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Guide to Birth Ceremonies for Interfaith Families

We at InterfaithFamily.com compiled the Guide to Birth Ceremonies for Interfaith Families as a way to help interfaith families navigate the process of planning a birth ceremony. It includes detailed information about what takes place at a brit milah, simchat bat or naming ceremony, as well as information on ways a child's interfaith family can participate in the ceremony.

This guide opens with background information on birth ceremonies in the Jewish tradition, including information on special concerns for interfaith families. It continues with sample sequences for birth ceremonies and concludes with a wide array of sample readings, prayers and rituals to include in your child's birth ceremony.

Table of Contents

Introduction to The Bris (Brit Milah)

Circumcision, Pros and Cons

Introduction to Birth Ceremonies for Girls

Baby Naming

Unique Considerations for Interfaith Parents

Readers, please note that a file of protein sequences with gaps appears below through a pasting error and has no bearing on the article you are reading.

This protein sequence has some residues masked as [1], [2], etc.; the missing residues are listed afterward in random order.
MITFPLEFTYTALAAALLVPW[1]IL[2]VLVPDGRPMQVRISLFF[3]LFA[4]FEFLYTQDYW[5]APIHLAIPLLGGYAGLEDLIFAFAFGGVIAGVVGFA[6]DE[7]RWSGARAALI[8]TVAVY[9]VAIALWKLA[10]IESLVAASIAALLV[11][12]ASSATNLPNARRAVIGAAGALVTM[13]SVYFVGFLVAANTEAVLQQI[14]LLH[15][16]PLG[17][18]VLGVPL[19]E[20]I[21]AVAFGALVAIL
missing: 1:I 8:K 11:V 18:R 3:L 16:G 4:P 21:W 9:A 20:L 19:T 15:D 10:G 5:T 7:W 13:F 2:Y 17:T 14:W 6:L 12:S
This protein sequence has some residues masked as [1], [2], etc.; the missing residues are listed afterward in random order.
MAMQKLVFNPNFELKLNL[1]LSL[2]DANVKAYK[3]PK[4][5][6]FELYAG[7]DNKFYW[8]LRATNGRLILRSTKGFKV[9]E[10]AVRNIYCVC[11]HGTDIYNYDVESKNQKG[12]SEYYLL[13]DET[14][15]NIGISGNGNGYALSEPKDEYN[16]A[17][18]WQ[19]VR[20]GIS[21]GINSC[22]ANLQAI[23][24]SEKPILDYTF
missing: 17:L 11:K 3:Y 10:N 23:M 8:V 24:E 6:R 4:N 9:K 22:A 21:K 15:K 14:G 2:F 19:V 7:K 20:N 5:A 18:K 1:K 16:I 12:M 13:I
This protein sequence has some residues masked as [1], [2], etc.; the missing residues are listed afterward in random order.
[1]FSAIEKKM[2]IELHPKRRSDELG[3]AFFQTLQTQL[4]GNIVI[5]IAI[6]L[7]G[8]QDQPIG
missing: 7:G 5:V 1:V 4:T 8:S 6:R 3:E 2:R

Sample Sequences of the Birth Ceremony

Sample Introductions to the Birth Ceremony

Sample Readings to Welcome New Baby

Traditional Birth Ceremony Blessings

Sample Readings for Ceremonies for Boys and Girls

Readings for Discussing the Covenant

Adaptations of the Five Senses Ceremony

Naming

Shehecheyanu

Blessings over Bread and Wine

Additional Ideas for Ceremony

Sample Simchat Bat (Inspired by Dr. Seuss)

Sample Non-Cutting Naming Ceremony #1

Sample Non-Cutting Naming Ceremony #2

Recommended Books

Acknowledgements

The Guide to Birth Ceremonies for Interfaith Families is also available in PDF or Word formats.

Hebrew for "daughter's celebration," a modern term for a naming ceremony for baby girls. Hebrew for "covenant of circumcision," a ritual for Jewish boys when they are 8 days old. It is commonly known as "bris," which is the Ashkenazi or Yiddish pronunciation of "brit."
InterfaithFamily

InterfaithFamily is the premier resource supporting interfaith couples exploring Jewish life and inclusive Jewish communities. We offer educational content; connections to welcoming organizations, professionals and programs; resources and trainings for organizations, clergy and other program providers; and our new InterfaithFamily/Your Community initiative providing coordinated comprehensive offerings in local communities.

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